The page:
What we will see is a financially healthy company, AT&T, that will use T-Mobile’s spectrum and assets to address one of our nation’s greatest challenges: how to get high-speed broadband to every corner of our country so that we catch up with our global competitors.
Four years ago, the Communications Workers of America launched our Speed Matters campaign to spotlight the fact that high speed broadband is critical if technological innovation is to reach all Americans and improve the quality of their lives. Many of the access and speed challenges we identified then are still challenges today. This merger is a step forward in addressing them.
AT&T, through the AT&T/T-Mobile merger, has made a commitment to expand access to high-speed wireless Internet to 97 percent of the population. This is critical as America continues to struggle to compete in the global marketplace.
By combining AT&T and T-Mobile’s spectrum and wireless assets, a post-merger AT&T will be able to offer 4G LTE service to 55 million more people than it would have been able to reach without the transaction. It also will also be able to improve the quality of cell service on current generation data networks.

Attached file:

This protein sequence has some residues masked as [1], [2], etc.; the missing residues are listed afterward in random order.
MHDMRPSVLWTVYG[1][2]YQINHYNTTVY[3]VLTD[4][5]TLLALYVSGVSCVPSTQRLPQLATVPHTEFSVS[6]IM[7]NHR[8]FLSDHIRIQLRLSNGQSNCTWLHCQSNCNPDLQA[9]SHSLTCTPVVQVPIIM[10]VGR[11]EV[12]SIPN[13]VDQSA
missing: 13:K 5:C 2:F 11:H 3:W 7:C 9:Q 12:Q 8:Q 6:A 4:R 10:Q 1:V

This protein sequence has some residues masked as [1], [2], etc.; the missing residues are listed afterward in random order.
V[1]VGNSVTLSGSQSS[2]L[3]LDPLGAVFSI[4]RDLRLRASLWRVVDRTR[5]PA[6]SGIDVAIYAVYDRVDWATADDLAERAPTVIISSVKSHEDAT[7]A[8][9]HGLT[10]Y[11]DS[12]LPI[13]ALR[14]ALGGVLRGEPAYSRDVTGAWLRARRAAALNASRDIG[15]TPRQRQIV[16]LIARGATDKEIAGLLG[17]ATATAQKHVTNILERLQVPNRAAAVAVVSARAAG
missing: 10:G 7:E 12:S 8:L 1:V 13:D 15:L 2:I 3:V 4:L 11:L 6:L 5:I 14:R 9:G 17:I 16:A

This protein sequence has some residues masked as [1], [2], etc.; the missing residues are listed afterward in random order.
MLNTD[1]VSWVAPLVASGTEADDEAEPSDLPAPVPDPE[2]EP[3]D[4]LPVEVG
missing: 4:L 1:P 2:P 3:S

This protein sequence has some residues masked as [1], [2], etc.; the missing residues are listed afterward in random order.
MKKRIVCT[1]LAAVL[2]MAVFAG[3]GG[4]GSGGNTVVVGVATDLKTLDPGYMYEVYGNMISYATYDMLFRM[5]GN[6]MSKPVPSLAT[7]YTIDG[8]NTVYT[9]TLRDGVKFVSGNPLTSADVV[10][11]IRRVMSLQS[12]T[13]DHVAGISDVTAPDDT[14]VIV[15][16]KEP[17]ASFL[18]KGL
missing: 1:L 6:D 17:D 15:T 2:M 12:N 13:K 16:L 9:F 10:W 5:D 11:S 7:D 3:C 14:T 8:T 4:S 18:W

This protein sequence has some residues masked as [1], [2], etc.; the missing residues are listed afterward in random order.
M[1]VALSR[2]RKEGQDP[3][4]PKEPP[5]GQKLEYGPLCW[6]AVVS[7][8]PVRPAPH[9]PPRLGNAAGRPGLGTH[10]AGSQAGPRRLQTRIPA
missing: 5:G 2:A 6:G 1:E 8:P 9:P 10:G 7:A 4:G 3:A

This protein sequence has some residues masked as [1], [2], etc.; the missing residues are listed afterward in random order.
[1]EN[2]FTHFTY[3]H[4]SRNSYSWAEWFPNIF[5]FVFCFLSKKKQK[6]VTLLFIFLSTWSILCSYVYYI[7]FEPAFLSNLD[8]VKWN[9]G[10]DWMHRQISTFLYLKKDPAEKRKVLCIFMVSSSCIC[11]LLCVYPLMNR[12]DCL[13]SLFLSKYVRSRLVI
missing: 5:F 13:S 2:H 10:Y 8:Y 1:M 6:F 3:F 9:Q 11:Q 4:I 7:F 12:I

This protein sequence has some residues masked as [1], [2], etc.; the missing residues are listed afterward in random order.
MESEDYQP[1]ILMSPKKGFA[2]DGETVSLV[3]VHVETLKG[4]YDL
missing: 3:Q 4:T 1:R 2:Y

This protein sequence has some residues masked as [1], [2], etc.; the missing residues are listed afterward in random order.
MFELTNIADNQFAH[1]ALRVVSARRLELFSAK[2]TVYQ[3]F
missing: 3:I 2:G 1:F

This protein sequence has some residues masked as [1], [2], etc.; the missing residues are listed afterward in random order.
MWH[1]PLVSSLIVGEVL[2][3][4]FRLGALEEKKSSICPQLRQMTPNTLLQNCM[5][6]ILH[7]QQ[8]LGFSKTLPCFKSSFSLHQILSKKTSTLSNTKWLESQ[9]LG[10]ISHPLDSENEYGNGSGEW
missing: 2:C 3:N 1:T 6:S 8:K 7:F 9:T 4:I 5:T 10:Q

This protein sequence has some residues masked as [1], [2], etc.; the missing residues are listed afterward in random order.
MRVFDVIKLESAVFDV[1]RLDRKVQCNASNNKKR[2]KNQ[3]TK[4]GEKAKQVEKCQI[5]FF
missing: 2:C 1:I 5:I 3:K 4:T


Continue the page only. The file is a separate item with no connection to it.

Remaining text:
And the wireless broadband expansion that will be a direct result of this merger is especially important for residents of rural areas whose futures in large part depend on the creation of sustainable communities connected to the rest of the world by broadband.
This merger will also be good for workers. Past experience with major wireless mergers indicates that employee retention issues can be managed through careful planning and the return of outsourced work to the United States. This merger also will allow 20,000 T-Mobile employees the opportunity to choose – free from fear and intimidation – whether they want a collective voice in the workplace. This is because AT&T, the only union wireless company, maintains strict neutrality, enabling workers to freely choose whether they want union representation.
This is night and day from how Sprint operates. In a well-known case, Sprint closed a call center that employed a largely female, immigrant workforce rather than allow a union election. Sprint outsources network management and engineering jobs, and outsources and offshores as much as 70 percent of its customer service work. Clearly bad news for T-Mobile workers.